Live Review – half•alive at HERE at Outernet

Words: Benns Borgese | Photography: Lucy Browne

The underground tunnels aren’t the only thing running below the busy streets of central London.

By the Tottenham Court Road tube stop, just between the surface and the many tube lines raveling beneath it, is HERE at Outernet. Taking the stage at what currently is one of London’s most talked about venues is the Long-Beach-native band half•alive; with support from the German yet interestingly California-sounding WizTheMc, the crowd warmed up to the singer’s interactive and energetic set.

For the following two hours HERE is quite literally taken behind the curtain of half•alive’s Conditions of a Punk. As the show opens, a drape is held at the front of the stage, the vocalist’s silhouette presenting to the audience as a shadow cast in the middle of a spotlight for the first two songs of the set. Joined by two dancers that help bringing the band’s songs fully to life, the set unfolds season by season, a journey that starts from summer on the notes of the track ‘Summerland’.

Despite its title, half•alive’s show lacks punkness: as the eponymous 2022 album establishes, Josh Taylor – the band’s frontman – has distanced himself from his punk past to make room for love and the death of his own ego, something that is reflected in the group’s visuals and sounds. One may even say having two dancers on stage is the least punk thing the trio could resort to. In a venue known for its big, massive LED screen, half•alive’s boldest decision is to not make any use of it, staying true to their minimalistic production.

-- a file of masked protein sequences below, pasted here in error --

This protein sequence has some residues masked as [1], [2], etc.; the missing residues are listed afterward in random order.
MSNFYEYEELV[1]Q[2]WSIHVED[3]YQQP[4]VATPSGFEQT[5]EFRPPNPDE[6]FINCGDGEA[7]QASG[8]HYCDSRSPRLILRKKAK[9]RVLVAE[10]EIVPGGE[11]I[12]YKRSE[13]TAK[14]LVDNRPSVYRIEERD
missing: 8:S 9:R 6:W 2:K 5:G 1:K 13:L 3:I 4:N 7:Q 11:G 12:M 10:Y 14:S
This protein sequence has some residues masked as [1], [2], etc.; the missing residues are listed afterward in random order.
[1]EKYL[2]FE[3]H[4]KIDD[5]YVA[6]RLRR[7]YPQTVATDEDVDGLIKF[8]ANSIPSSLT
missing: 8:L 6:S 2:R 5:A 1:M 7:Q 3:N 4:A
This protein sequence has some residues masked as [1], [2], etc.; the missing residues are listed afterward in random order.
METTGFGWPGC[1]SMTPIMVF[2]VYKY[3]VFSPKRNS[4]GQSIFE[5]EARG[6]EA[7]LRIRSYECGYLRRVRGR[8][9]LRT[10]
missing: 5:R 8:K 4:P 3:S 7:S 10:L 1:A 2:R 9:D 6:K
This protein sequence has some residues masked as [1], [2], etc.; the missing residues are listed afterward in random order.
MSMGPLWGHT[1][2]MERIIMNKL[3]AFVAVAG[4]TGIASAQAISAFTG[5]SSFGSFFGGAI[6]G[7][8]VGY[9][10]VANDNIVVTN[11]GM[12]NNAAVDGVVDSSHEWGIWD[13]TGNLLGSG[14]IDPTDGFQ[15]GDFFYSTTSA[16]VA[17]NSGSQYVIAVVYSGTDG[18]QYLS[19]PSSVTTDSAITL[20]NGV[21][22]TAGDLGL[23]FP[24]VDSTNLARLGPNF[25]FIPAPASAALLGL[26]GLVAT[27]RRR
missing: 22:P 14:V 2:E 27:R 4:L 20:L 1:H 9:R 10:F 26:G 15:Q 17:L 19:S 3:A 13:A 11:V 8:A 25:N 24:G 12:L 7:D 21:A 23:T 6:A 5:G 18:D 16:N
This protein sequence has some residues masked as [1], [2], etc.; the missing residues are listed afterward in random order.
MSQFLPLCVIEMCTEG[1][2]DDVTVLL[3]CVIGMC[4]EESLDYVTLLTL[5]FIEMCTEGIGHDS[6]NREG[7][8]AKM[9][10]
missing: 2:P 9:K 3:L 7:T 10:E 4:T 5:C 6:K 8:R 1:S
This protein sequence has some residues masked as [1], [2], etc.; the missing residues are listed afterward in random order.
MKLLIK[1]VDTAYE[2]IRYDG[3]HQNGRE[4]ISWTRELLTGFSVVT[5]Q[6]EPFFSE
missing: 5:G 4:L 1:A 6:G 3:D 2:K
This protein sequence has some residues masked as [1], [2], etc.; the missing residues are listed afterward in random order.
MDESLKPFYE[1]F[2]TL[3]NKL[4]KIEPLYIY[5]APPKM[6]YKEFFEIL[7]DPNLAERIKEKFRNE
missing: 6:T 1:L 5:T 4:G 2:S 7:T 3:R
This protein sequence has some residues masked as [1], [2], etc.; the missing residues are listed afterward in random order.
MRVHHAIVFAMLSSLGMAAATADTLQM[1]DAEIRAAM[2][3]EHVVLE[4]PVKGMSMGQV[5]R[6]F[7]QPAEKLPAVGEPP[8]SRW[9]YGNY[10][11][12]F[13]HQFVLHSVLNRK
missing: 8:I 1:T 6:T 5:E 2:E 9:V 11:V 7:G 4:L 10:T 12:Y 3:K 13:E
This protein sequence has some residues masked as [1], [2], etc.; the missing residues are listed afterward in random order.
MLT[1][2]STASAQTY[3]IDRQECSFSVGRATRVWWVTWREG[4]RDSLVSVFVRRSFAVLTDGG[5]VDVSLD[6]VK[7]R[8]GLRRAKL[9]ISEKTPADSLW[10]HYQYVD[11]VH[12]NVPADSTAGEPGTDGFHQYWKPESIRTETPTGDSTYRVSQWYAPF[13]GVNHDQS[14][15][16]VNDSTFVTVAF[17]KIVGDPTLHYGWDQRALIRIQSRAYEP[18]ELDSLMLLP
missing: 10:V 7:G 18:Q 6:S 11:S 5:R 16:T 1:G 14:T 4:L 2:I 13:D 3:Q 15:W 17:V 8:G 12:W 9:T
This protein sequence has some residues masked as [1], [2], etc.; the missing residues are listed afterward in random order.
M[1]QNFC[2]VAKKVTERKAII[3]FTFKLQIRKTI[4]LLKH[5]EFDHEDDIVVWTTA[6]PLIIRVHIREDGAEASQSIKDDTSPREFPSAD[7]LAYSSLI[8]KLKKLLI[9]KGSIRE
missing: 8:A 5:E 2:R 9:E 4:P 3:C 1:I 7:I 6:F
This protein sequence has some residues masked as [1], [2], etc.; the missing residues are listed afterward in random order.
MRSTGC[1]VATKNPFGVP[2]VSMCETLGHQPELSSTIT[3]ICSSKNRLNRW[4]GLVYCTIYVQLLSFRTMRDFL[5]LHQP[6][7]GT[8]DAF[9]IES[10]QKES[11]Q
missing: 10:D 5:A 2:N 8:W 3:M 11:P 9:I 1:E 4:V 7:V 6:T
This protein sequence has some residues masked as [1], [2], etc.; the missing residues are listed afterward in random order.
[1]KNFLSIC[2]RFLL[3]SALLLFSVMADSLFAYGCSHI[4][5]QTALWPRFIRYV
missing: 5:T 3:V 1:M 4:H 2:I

As the seasons progress, so does the set: by the time winter rolls around, Taylor is left alone on the stage to initiate the acoustic portion of the set. It’s here that the band performs a cover of Phil Collins’ ‘Strangers Like Me’ from Disney’s 1999 animated movie Tarzan. What may appear as an odd choice is a fitting addition to the setlist: with its lyrics, the song further explores some of the topics expressed by half•alive themselves in their songs – the discovery of love, a sense of wonder, longing for something new.

“We’re here mainly I think for the interchange” says Taylor when introducing ‘Nobody’, the first song in the closing section of the show, Spring. A reflection on the concept of notoriety and what it is like to be in the spotlight, for the song the band is joined on stage by English singer-songwriter Dodie, artist featured on a more recent version of the track. The choreographed approach to the song – as with others on the setlist – highlights its lyrics as if they were written in bold capital letters right before the audience’s eyes: “Movin’ up the ladder doesn’t really matter / As long as I’m in the lead”, up the stairs-like blocks they go, “See ‘em at the top, but leave ‘em at the bottom / Focus on the come up, become someone”, and back down they go in a never-ending chase to fame.

An experience that goes beyond the auditory with its interpretative choreographs and visual aids, half•alive’s Conditions of a Punk gives audiences a look into a short portion of the fluctuating journey that is life.

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